The Joke's Up

April 02, 2005
A thought by James Berardinelli

One reason I no longer do April Fools' pranks is that they rarely work. I ran into a bunch of them yesterday while perusing on-line and was uniformly unimpressed. None of them were clever, and almost all of them called immediate attention to themselves. I mean, did anyone really buy Peter Jackson's assertion that he was going to make "Son of Kong?" Everyone is primed to take every bit of news on April 1 with a grain of salt, so why bother to try? The amount of effort involved in planning a spectacular April Fools' prank is often more substantial than what is gained by the payoff. (I found one that I thought worked, although I was not fooled. A webmaster faked the "death" of his website and apparently got a flood of e-mails. However, I also ran into another website death that I thought was a fake, and it turned out to be real - just bad timing.)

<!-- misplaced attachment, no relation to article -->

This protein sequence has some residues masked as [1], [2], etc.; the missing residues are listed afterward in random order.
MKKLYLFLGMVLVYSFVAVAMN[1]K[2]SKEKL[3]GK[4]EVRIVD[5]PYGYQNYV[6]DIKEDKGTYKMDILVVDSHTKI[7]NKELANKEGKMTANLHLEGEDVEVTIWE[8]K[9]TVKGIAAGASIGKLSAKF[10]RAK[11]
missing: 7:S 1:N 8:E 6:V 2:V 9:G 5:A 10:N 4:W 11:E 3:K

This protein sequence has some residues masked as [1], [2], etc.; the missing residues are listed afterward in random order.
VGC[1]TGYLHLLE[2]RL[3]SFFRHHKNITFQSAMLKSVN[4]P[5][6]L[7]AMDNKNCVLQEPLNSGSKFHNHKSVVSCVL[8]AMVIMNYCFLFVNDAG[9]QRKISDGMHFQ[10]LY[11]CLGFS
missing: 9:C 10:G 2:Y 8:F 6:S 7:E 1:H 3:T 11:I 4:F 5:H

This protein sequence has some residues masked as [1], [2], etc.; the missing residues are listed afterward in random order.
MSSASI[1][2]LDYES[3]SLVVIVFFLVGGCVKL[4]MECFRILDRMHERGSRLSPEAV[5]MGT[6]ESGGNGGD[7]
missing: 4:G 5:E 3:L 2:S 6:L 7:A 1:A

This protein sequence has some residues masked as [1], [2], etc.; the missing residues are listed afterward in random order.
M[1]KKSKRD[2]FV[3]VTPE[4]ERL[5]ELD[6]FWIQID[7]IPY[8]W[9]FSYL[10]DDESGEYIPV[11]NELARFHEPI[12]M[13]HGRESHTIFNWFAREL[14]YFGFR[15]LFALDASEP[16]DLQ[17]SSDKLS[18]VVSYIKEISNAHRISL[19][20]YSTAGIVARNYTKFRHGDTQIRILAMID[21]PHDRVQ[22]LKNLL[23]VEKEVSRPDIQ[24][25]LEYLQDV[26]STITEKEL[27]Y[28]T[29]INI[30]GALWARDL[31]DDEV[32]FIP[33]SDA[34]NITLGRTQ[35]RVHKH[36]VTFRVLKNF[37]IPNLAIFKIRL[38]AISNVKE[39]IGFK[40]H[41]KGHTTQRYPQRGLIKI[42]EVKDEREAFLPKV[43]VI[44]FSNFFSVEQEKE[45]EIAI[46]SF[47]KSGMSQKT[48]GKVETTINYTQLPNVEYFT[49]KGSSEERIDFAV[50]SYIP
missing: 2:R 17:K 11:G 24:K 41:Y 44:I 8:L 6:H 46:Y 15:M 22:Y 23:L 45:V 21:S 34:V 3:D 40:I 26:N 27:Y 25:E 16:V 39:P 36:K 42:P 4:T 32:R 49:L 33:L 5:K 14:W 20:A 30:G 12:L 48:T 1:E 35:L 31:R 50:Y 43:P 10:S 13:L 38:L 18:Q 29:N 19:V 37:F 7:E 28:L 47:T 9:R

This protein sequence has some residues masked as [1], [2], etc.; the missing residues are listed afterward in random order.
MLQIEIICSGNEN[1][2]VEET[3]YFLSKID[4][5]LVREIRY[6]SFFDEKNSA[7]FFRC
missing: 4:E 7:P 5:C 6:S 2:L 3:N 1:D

It would be remiss of me not to join thousands of others in professing a profound sense of disgust over how the media (and in particular cable TV news) handled the demise of Terri Schiavo. That the tragedy and those at its center should be exploited for ratings and political gain is not just wrong - it's reprehensible. While members of the left and right used the situation to force their viewpoints down our throats, the politicians saw a chance to gain votes. (It is unacceptable that the United States Congress would waste thousands of taxpayers' dollars to interfere in a family matter and pass a meaningless bill designed to impact one person.) Meanwhile, there was a media feeding frenzy with every network practicing a game of one-upsmanship that was revolting to observe. (The Food Network is looking better and better. Who can argue with Alton Brown's exposé on cheese?) The only thing to be thankful for is that the death of the Pope is at least being handled with more dignity.